Police bodycams get tech that can identify “faces and people”

Body cameras aimed at Police and other “public safety users” are getting outfitted with new abilities to identify things like stolen bicycles, missing children and other “objects of interest”.

On Monday, Motorola Solutions – formerly Motorola Inc. – announced a new partnership with machine learning startup Neurala to use object recognition AI in its Si500 body cameras.

Yesterday, in the face of suggestions to the contrary, Motorola said that no, what was featured in its news release wasn’t face recognition. Rather, it was object recognition.

In a statement sent to Verge reporter Russell Brandom, shared in the tweet below, a Motorola spokesperson stresses that the child featured in a released photo was found, after he went missing, by searching on a description of what he was wearing and the color of his hair, not by face recognition.

The Motorola statement published by Brandom doesn’t rule out the use of face recognition (in fact it states specifically that Neurala’s technology can be taught to identify “faces and people”) but makes it clear that face recognition wasn’t used in the company’s announcement:

One of the reasons we chose Neurala to explore public safety applications of AI is because they provide a flexible AI engine that we can teach to identify various things – including faces and people. For the “missing person” use case described in the news release, it’s focused on finding a person matching a specific description (e.g., blue shirt, black hair) rather than recognizing a specific face.

The technology behind the announcement is a deep learning-based neural network that Neurala says allows network edge devices to learn in a streamlined fashion, without the need for servers running in the cloud. The company’s founder is Massimiliano Versace, a neuroscientist who described his patent-pending image recognition and machine learning technology in a 2010 paper for IEEE Spectrum.

In that paper, Versace describes how the AI consists of a chip that mimics the brain’s neurons and synapses. That’s what’s got to be done to push AI beyond the severe limitations of Boolean logic and get it to approach the computing power of, say, a rat, or rather, a rat’s brain…

…whose networks of millions of neurons and billions of synapses are distributed across many brain areas – a brain that weighs no more than 2 grams and can operate on the power budget of a Christmas-tree bulb.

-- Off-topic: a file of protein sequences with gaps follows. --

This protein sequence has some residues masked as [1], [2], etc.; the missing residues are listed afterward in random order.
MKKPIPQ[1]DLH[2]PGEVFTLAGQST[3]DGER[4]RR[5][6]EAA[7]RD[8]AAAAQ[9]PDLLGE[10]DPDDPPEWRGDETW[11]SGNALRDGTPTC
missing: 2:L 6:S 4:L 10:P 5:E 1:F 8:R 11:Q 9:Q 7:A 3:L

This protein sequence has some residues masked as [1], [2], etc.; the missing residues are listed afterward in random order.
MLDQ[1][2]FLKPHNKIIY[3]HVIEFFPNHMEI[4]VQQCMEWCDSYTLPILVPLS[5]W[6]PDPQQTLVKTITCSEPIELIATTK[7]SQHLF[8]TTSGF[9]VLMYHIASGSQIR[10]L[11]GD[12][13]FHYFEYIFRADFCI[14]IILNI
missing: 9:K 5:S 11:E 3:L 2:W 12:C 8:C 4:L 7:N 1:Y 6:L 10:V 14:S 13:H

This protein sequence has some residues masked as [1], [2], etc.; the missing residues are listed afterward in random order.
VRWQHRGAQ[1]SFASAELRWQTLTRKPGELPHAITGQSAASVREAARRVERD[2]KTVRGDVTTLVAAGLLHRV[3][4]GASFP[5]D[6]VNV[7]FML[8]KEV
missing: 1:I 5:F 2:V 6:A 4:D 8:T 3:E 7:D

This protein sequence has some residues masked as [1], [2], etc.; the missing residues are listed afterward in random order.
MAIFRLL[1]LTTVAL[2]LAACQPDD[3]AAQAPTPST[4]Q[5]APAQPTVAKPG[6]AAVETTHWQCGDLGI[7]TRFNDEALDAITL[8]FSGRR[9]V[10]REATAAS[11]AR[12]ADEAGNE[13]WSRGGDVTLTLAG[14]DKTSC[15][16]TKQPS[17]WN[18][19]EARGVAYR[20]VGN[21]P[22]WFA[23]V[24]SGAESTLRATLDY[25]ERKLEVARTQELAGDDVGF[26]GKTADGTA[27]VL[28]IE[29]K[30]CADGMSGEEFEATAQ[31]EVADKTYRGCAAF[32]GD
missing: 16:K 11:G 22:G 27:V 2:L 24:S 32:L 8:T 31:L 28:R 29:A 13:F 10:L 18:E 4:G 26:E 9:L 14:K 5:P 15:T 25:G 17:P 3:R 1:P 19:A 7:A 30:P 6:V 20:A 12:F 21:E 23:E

How to mimic and package that kind of processing power into a tiny bodcam? By setting up tiny constellations of processors to do the work done by different parts of the brain:

…computation that can be divided up between hardware that processes like the body of a neuron and hardware that processes the way dendrites and axons do.

Versace claims his research shows that AIs can learn using much less code in such a structure. Less code means less processing, which means smaller computers using less power to perform sophisticated tasks. That includes recognizing an image a tiny camera has been instructed to search for.

Motorola Solutions Chief Technology Officer Paul Steinberg:

This can unlock new applications for public safety users. In the case of a missing child, imagine if the parent showed the child’s photo to a nearby police officer on patrol. The officer’s body-worn camera sees the photo, the AI engine ‘learns’ what the child looks like and deploys an engine to the body-worn cameras of nearby officers, quickly creating a team searching for the child.

Of course, facial recognition technology concerns privacy advocates, for good reason, particularly given how ga-ga law enforcement is about it. For years, the trend has been for US cities to gobble up data on residents using surveillance technology such as gunshot-detection sensors, license plate readers, data-mining of social media posts for criminal activity, tracking of toll payments when drivers use electronic passes, and even at least one police purchase of a drone in Texas.

Much of this has been done in spite of concerns about violations of the Wiretap Act and the Fourth Amendment’s protection against unreasonable search.

And while Versace has been quick to play down such concerns, it’s certainly not as if the technology can’t do it or that police haven’t used facial recognition in the past. In 2014, at the height of the Google Glass privacy kerfluffle, Dubai police added facial recognition to the gadgets, and New York police began testing Glass for use in investigations.

In a discussion with Silicon Angle, Versace noted that Neurala’s software doesn’t record any data or images it scans. Rather, it only looks for a matching face, which he said makes privacy violations simply impossible:

We truly believe that the many benefits made possible by this technology, including the ability to more easily find a missing child, will alleviate any misplaced concerns about privacy.

At any rate, it seems that smart bodycams are still a way off. The first goal is to build a prototype that “allows for real-time learning for a person of interest search.”

Good. That gives us plenty of time to get paranoid about what could be done with this muscular technology besides find lost kids.

For the dystopian world view, I’d suggest rereading The Atlantic’s 2014 write-up about facial-recognition technology that’s better at reading human facial movements – and hence better at deciphering when somebody is telling even a white lie – than humans themselves, at least in lab conditions. And that, mind you, was state of the art three years ago.